7) Bring some entertainment. Even in labor, women might want to rest their eyes. And sometimes, labor is really long, and your ass is sitting there watching whatever daytime cable show that happens to be on (try to convince her to go into labor on a Tuesday, because USA shows Law and Order: SVU marathons).

8) Slip the nurse a $20. I don’t know if this works or not, but it seems like a good idea. Tell her to make the ice chips good.

9) You have no idea what the pain feels like, so just don’t even question it. It doesn’t matter. Don’t hold up the little smiley face chart and ask her to point where she falls on the scale, if she says it hurts, assume it hurts, and do what she wants.

10) Realize that sometimes, you won’t be able to say much besides “I’m so sorry” or “Is there anything I can do?” Like, what are you supposed to do, your significant other is pushing a baby out of her and you’re just standing there. You aren’t an epidural and you aren’t a physician. Just be the punching bag if you need to be, do the things she needs you to do, and when you’re not doing those things, just stand there and feel helpless and realize there’s nothing more you can do.

11) Don’t complain about how long it’s taking. Seriously. Why the hell would you do that?

12) Be on camera patrol. Seriously, you’re never going to be forgiven if you forget to take that first picture. My kid was like 7 seconds old when his first picture was taken. I was like Johnny on the Spot with that camera. Be sure to vet the pictures before posting to social media. You don’t want a placental photobomb. Or a friend to catch a glimpse of your wife’s hoo-ha.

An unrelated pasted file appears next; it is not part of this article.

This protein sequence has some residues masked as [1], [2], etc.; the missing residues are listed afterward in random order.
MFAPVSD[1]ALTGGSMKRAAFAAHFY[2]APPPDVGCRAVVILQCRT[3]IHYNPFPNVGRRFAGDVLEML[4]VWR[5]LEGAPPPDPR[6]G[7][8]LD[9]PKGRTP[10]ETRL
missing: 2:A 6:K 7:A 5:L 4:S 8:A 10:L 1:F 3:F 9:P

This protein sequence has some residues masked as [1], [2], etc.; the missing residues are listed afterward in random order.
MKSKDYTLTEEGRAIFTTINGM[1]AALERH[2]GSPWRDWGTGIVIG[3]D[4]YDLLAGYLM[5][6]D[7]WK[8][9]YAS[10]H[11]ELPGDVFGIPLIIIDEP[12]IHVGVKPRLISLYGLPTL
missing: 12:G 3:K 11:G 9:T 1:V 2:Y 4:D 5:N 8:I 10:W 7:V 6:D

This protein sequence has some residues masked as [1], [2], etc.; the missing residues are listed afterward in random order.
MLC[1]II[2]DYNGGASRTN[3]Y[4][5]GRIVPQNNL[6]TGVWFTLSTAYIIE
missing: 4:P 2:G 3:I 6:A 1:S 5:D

13) If your wife has a birth plan, stick to it with her. Set up everything in a way that she can do that. But also be prepared to be the voice telling her it’s okay if she needs to deviate from it. She’s the one in labor. Just because she wants to go med-free during Hour 1 doesn’t mean she’ll feel the same in Hour 11. If she needs to break from the plan, be the person telling her it’s okay to do that. If your significant other who was adamant about going natural suddenly wants an epidural, drag the nearest anesthesiologist into the room and hold him against his will if need be. Don’t act like a birth plan is a contract in danger of being breeched if you at all deviate from it. (Additionally, check with your her BEFORE it all starts going down to determine how breechable said birth plan is. If she states that she wants you to keep her to it no matter what, then do that, perhaps create a safeword or something).

14) Be the least-complicated thing in her life for the day. There’s a lot of shit going on, and very little, if any of it, is legimately enjoyable or fun. Like, even if you’re not having fun (and you likely won’t be), just be the one thing that she doesn’t have to worry about. Everyone has it in them to not be an asshole for a day.